During an experiment, research leader Dr. Stephan Herzig and his colleagues switched off the cortisol receptor in the livers of mice, which led to a considerable decline in the levels of fat in the animals' livers.
Upon further investigation, the researchers observed that the experimental mice's livers started producing large amounts of a protein called HES1 in the absence of the cortisol receptor.
HES1 activates a number of enzymes that break down fat and, thus, counteract fat accumulation in the liver.
The research team say that the mice that were treated with cortisol showed a decline in HES1 levels and a rise in the accumulation of fat in their livers.
Based on their observations, the researchers came to the conclusion that the cortisol receptor acts as a switch that puts the HES1 gene off completely.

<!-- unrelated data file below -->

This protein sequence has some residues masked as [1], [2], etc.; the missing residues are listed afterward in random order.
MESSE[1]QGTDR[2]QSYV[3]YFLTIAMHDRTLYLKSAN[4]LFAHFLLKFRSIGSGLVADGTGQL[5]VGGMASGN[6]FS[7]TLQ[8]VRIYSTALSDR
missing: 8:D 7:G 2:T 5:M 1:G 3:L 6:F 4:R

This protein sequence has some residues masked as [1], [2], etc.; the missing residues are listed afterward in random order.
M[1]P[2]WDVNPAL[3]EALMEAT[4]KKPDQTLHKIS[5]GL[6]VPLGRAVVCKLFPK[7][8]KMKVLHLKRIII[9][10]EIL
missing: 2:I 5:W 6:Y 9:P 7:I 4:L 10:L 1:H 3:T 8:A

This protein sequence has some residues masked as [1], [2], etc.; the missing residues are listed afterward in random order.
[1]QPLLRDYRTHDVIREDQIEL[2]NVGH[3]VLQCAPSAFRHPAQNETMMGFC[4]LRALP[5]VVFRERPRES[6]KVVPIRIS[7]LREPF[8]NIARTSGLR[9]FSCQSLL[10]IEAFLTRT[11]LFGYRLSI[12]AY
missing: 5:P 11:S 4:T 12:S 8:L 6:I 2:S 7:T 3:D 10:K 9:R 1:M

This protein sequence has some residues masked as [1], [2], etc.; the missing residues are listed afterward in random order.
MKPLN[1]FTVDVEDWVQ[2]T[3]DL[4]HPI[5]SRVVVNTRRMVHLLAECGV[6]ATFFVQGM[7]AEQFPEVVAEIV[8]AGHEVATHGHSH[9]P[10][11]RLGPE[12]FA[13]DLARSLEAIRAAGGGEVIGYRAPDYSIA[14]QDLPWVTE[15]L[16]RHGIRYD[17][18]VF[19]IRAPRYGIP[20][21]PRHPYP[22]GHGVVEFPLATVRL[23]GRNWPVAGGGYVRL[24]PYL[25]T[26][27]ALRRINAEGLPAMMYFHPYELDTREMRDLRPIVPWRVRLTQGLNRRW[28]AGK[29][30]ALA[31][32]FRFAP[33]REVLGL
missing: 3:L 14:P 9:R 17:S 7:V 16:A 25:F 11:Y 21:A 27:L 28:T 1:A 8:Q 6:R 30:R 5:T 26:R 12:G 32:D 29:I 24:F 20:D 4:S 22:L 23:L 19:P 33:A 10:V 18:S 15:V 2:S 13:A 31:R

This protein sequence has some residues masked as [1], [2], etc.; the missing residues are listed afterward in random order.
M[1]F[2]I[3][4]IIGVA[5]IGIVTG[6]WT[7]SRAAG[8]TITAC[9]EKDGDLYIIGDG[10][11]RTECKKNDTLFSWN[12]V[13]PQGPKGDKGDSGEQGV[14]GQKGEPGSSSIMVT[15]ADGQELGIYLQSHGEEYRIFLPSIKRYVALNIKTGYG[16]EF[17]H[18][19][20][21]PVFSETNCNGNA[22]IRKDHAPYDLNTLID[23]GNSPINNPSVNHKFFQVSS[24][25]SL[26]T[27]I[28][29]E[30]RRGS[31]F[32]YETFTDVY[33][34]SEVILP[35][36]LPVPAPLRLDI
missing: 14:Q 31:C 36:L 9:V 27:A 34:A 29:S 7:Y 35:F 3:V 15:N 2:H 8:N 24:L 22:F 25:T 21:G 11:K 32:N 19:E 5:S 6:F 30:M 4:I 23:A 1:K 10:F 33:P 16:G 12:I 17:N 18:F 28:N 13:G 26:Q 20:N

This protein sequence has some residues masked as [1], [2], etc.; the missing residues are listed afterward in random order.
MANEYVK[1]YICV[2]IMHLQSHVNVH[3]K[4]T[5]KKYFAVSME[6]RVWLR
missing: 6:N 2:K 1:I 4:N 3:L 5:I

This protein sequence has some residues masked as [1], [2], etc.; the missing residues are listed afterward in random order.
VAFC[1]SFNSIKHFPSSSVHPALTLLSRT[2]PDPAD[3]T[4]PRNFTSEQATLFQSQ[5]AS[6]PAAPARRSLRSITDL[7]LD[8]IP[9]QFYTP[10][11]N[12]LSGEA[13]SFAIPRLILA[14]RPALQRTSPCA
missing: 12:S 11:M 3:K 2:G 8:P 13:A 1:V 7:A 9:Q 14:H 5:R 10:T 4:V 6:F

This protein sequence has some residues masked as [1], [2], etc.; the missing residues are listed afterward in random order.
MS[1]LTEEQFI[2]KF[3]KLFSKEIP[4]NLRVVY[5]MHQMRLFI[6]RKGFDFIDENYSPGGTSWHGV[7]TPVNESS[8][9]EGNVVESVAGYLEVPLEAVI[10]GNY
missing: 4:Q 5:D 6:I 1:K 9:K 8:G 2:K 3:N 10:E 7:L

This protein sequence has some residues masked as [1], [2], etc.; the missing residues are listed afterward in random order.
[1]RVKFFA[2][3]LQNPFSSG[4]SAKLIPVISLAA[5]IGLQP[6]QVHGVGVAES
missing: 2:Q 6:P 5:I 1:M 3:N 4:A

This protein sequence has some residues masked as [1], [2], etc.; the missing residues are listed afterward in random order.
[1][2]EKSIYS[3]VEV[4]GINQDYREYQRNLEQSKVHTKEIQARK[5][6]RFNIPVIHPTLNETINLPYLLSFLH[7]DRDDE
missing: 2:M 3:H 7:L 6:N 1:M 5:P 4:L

"We have discovered a key mechanism here that plays a crucial role in many pathologic metabolic disorders. It has been obvious for some time that there is an association between the body's own cortisol or therapeutically administered cortisone and the development of fatty liver. Now we also know what the interconnections look like at a molecular level," says Stephan Herzig.
This finding attains significance because fatty liver can give rise to many metabolic diseases, such as the metabolic syndrome known as "deadly quartet".
Furthermore, a combination of fatty liver, obesity, diabetes, and hypertension is regarded as the primary cause of life-threatening vascular events such as myocardial infarction and stroke.